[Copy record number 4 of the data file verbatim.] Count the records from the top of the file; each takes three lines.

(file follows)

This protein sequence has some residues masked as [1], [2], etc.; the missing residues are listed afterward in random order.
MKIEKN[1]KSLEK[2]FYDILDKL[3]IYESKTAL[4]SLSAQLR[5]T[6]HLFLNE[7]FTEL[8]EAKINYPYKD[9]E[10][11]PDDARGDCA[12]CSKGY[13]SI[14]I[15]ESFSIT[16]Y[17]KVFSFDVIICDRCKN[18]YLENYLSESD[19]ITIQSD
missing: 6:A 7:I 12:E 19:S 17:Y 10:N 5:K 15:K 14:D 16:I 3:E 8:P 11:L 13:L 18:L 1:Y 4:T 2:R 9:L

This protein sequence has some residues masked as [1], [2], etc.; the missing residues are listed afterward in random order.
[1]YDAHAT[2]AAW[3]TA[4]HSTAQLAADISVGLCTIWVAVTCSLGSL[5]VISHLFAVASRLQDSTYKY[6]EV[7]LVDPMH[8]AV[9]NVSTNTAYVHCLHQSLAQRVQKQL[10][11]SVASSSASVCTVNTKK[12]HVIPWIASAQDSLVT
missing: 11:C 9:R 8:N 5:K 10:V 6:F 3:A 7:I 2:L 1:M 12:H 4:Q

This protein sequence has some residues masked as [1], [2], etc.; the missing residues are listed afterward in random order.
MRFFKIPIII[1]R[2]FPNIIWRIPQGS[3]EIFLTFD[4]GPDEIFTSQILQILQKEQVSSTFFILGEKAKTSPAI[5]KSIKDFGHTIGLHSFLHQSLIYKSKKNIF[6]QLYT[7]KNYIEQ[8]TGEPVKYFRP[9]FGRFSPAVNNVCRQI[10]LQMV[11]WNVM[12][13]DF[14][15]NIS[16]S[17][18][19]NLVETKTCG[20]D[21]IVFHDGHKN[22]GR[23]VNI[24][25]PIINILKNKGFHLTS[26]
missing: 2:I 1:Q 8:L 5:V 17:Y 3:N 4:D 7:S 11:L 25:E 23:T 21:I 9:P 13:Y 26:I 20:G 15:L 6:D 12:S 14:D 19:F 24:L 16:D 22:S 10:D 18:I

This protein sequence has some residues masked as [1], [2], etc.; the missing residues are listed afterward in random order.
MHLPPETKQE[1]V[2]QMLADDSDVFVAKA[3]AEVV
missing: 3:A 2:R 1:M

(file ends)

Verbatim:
This protein sequence has some residues masked as [1], [2], etc.; the missing residues are listed afterward in random order.
MHLPPETKQE[1]V[2]QMLADDSDVFVAKA[3]AEVV
missing: 3:A 2:R 1:M